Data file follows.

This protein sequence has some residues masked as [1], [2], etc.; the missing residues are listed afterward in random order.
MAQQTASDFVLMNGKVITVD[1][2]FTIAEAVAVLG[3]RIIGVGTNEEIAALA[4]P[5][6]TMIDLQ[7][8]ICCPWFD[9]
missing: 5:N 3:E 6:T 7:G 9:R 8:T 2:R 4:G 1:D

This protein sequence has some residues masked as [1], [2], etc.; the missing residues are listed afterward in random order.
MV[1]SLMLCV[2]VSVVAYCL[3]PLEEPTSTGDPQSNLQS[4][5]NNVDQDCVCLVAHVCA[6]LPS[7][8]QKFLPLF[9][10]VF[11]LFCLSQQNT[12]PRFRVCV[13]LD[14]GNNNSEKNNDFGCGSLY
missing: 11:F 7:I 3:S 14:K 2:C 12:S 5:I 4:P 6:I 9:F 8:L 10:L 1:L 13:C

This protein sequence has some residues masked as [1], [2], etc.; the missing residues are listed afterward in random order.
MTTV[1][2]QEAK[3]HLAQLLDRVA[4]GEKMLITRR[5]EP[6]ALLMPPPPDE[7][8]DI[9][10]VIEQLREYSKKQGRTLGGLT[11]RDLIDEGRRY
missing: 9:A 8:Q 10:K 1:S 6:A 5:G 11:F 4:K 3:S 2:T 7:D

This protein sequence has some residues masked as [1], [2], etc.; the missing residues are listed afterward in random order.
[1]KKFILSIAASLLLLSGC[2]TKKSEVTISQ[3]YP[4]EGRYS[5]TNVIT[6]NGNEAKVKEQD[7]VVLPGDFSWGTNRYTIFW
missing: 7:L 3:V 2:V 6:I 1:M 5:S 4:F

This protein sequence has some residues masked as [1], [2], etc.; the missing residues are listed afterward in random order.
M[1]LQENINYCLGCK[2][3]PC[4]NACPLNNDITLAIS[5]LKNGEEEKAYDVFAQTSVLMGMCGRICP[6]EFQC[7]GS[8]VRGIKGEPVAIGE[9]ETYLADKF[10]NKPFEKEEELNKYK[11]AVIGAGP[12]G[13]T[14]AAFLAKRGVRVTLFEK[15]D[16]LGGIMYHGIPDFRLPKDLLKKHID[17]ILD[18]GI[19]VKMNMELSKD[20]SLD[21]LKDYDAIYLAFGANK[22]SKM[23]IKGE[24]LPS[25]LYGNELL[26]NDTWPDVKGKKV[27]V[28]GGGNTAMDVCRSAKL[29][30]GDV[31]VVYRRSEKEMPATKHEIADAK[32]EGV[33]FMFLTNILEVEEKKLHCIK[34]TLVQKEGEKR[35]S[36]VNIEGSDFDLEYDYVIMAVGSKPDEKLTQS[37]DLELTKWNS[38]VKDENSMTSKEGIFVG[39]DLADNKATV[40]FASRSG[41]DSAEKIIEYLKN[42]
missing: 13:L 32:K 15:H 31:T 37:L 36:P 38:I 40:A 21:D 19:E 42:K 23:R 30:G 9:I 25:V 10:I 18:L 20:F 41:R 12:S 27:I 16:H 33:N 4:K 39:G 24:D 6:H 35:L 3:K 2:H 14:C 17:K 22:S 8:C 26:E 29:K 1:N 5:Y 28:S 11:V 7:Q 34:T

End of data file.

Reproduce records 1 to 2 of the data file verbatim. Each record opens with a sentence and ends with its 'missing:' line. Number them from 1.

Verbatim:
This protein sequence has some residues masked as [1], [2], etc.; the missing residues are listed afterward in random order.
MAQQTASDFVLMNGKVITVD[1][2]FTIAEAVAVLG[3]RIIGVGTNEEIAALA[4]P[5][6]TMIDLQ[7][8]ICCPWFD[9]
missing: 5:N 3:E 6:T 7:G 9:R 8:T 2:R 4:G 1:D

This protein sequence has some residues masked as [1], [2], etc.; the missing residues are listed afterward in random order.
MV[1]SLMLCV[2]VSVVAYCL[3]PLEEPTSTGDPQSNLQS[4][5]NNVDQDCVCLVAHVCA[6]LPS[7][8]QKFLPLF[9][10]VF[11]LFCLSQQNT[12]PRFRVCV[13]LD[14]GNNNSEKNNDFGCGSLY
missing: 11:F 7:I 3:S 14:K 2:C 12:S 5:I 4:P 6:I 9:F 8:L 10:L 1:L 13:C